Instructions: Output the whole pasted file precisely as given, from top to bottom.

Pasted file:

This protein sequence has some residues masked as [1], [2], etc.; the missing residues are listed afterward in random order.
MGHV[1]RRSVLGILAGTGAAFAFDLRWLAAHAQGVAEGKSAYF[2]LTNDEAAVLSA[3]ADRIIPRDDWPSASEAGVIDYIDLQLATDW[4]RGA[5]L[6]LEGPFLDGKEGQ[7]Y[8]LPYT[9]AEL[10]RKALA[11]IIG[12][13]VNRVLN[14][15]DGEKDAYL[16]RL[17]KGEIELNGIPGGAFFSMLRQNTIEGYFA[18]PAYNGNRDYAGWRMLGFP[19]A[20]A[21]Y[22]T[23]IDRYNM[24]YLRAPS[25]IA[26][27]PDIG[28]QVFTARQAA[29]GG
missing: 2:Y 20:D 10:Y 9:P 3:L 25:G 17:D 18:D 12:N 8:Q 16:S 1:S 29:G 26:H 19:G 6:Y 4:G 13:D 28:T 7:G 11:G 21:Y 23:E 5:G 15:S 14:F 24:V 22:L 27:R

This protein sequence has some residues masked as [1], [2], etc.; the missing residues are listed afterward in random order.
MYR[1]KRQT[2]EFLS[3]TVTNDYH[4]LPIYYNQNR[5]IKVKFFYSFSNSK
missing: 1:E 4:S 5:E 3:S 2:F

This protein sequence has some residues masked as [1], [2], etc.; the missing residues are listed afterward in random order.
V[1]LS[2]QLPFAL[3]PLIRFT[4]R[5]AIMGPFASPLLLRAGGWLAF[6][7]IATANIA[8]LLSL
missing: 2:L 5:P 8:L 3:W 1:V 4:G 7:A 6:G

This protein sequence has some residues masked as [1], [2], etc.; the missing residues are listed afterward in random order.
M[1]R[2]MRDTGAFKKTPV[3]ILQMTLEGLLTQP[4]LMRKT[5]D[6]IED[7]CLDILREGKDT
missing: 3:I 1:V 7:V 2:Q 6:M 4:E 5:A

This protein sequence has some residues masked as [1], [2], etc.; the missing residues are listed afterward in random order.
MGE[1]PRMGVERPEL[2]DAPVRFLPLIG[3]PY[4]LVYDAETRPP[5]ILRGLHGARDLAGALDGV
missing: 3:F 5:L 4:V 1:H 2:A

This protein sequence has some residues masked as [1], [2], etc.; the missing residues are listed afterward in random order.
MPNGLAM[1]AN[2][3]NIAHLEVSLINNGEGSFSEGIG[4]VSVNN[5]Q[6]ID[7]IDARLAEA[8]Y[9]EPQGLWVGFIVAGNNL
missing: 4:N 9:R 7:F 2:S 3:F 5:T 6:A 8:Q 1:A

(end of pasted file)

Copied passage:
This protein sequence has some residues masked as [1], [2], etc.; the missing residues are listed afterward in random order.
MGHV[1]RRSVLGILAGTGAAFAFDLRWLAAHAQGVAEGKSAYF[2]LTNDEAAVLSA[3]ADRIIPRDDWPSASEAGVIDYIDLQLATDW[4]RGA[5]L[6]LEGPFLDGKEGQ[7]Y[8]LPYT[9]AEL[10]RKALA[11]IIG[12][13]VNRVLN[14][15]DGEKDAYL[16]RL[17]KGEIELNGIPGGAFFSMLRQNTIEGYFA[18]PAYNGNRDYAGWRMLGFP[19]A[20]A[21]Y[22]T[23]IDRYNM[24]YLRAPS[25]IA[26][27]PDIG[28]QVFTARQAA[29]GG
missing: 2:Y 20:D 10:Y 9:P 3:L 25:G 17:D 18:D 12:N 8:Q 16:S 1:S 29:G 26:H 19:G 6:Y 4:G 13:D 28:T 7:G 11:G 21:Y 23:E 5:G 15:S 14:F 24:V 22:L 27:R

This protein sequence has some residues masked as [1], [2], etc.; the missing residues are listed afterward in random order.
MYR[1]KRQT[2]EFLS[3]TVTNDYH[4]LPIYYNQNR[5]IKVKFFYSFSNSK
missing: 1:E 4:S 5:E 3:S 2:F

This protein sequence has some residues masked as [1], [2], etc.; the missing residues are listed afterward in random order.
V[1]LS[2]QLPFAL[3]PLIRFT[4]R[5]AIMGPFASPLLLRAGGWLAF[6][7]IATANIA[8]LLSL
missing: 2:L 5:P 8:L 3:W 1:V 4:G 7:A 6:G

This protein sequence has some residues masked as [1], [2], etc.; the missing residues are listed afterward in random order.
M[1]R[2]MRDTGAFKKTPV[3]ILQMTLEGLLTQP[4]LMRKT[5]D[6]IED[7]CLDILREGKDT
missing: 3:I 1:V 7:V 2:Q 6:M 4:E 5:A

This protein sequence has some residues masked as [1], [2], etc.; the missing residues are listed afterward in random order.
MGE[1]PRMGVERPEL[2]DAPVRFLPLIG[3]PY[4]LVYDAETRPP[5]ILRGLHGARDLAGALDGV
missing: 3:F 5:L 4:V 1:H 2:A

This protein sequence has some residues masked as [1], [2], etc.; the missing residues are listed afterward in random order.
MPNGLAM[1]AN[2][3]NIAHLEVSLINNGEGSFSEGIG[4]VSVNN[5]Q[6]ID[7]IDARLAEA[8]Y[9]EPQGLWVGFIVAGNNL
missing: 4:N 9:R 7:F 2:S 3:F 5:T 6:A 8:Q 1:A